27. Objectivity, Epistemic Objectification, and Oppression Sally Haslanger
Part 5: Case Studies of Epistemic Injustice
28. Epistemic Justice and the Law Michael Sullivan
29. The Case of Digital Environments Gloria Origgi and Serena Ciranna
30. Epistemic Injustice in Science Heidi Grasswick
31. Education and Epistemic Injustice Ben Kotzee
32. Epistemic Injustice in Medicine and Healthcare Havi Carel and Ian James Kidd
33. Epistemic Injustice and Mental Illness Anastasia Scrutton
34. Indigenous Peoples, Anthropology, and the Legacy of Epistemic Injustice Rebecca Tsosie
35. Epistemic Injustice and Archaeological Heritage Andreas Pantazatos
36. Epistemic Injustice and Religion Ian James Kidd
37. Philosophy and Philosophical Practice: Eurocentrism as an Epistemology of Ignorance Linda Martín Alcoff
Ian James Kidd is Assistant Professor of Philosophy at the University of Nottingham, UK. With Jonathan Beale he is editor of Wittgenstein and Scientism (Routledge, 2017).
José Medina is Professor of Philosophy at Vanderbilt University, USA. He is the author of four books, including The Epistemology of Resistance: Gender and Racial Oppression, Epistemic Injustice, and Resistant Imaginations (2013).
Gaile Pohlhaus, Jr. is Associate Professor of Philosophy and affiliate of Women’s, Gender, and Sexuality Studies at Miami University, USA.
"… [A] comprehensive anthology on the current theories of epistemic injustice with important implications for future research. The diverse methods and topics of this text make it an excellent introduction for graduate seminars, as well as a common resource for researchers in the field. It includes contributions from most authors active in the field, with enough diversity in contributors to represent the substantive and methodological differences among them. … The Routledge Handbook of Epistemic Injustice provides a great deal of content and opportunities in a single volume." - Amiel Bernal, Social Epistemology Review and Reply Collective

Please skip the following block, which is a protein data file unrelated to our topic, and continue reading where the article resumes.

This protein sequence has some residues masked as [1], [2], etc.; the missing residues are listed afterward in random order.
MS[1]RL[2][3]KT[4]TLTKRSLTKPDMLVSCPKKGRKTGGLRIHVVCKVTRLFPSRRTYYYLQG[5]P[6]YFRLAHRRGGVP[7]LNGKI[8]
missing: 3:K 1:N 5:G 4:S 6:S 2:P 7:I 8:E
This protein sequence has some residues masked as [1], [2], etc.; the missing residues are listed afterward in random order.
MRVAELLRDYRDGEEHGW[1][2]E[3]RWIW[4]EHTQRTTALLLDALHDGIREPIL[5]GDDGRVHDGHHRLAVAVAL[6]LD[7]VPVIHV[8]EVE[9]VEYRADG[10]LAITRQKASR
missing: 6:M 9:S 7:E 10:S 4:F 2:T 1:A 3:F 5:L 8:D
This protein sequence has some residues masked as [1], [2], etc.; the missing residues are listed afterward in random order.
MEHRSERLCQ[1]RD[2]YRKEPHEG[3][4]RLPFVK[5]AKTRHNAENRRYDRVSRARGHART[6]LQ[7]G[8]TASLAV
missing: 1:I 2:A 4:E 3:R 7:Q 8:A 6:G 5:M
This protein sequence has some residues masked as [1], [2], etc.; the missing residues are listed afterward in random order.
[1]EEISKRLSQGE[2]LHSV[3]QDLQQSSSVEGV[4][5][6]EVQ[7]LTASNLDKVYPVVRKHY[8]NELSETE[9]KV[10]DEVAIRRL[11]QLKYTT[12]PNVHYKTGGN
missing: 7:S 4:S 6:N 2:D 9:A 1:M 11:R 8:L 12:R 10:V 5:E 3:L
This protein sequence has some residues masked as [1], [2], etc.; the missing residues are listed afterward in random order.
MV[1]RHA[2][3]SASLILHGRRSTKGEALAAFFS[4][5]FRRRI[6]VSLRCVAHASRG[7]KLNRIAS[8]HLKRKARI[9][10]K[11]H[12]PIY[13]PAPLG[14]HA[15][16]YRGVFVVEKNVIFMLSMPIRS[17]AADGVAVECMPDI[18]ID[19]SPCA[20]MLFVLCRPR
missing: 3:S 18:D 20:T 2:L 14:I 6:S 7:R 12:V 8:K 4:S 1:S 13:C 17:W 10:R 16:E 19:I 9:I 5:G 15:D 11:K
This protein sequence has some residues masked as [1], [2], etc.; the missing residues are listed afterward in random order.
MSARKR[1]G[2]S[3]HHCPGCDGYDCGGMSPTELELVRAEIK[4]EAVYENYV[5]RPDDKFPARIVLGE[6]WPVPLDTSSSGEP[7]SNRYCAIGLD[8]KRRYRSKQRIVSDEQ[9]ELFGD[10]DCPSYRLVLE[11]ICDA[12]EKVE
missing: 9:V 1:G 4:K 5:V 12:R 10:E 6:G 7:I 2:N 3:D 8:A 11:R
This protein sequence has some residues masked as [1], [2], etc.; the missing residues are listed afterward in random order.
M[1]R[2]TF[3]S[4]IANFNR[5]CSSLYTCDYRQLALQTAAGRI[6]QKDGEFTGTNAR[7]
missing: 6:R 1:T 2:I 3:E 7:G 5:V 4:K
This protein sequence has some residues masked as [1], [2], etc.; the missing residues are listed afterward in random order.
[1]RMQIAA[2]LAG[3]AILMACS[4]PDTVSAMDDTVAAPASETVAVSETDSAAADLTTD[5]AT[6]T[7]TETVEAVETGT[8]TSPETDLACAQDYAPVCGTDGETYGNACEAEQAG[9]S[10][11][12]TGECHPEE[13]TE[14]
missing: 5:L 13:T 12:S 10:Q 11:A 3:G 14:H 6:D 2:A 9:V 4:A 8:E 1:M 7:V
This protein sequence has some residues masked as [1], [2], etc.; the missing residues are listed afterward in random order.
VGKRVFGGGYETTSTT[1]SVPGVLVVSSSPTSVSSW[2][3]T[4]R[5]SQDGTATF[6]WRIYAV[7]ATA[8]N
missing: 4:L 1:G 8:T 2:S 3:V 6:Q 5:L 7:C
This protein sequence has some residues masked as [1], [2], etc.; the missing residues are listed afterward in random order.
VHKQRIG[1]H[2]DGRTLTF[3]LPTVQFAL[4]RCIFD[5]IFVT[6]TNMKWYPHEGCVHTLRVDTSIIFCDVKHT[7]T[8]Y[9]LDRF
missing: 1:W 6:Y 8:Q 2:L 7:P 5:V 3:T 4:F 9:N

"This could not be a more timely and consequential book. The editors assemble an impressive cross-section of contributors actively engaged in debates about the nature of epistemic violence, injustice, and responsibility. Best of all, they turn their gaze back on philosophy itself, and they turn it outward, asking what strategies of resistance, disruption, prevention and repair make sense, given their diagnoses of the problem. This is philosophy that 'lets the world in'." - Alison Wylie, University of Washington – Seattle, USA, and Durham University, UK
"The chapters collected here are authored by an all-star cast. They ably explore the many implications of epistemic injustice across philosophical sub-fields and through timely case studies. This Handbook takes the next step in broadening and deepening our understanding of this distinctive form of harm." - Michael Brownstein, John Jay College of Criminal Justice (CUNY), USA
"This is a timely and well-constructed volume on the state of discussions around epistemic injustice. The interdisciplinary nature of the chapters and the comprehensiveness of the coverage makes it a ‘must-read’ for anyone interested in investigations into epistemic injustice today. I, for one, sincerely thank the editors for their service in bringing together diverse authors and an expansive range of topics for this grand and successful book." - Kristie Dotson, Michigan State University, USA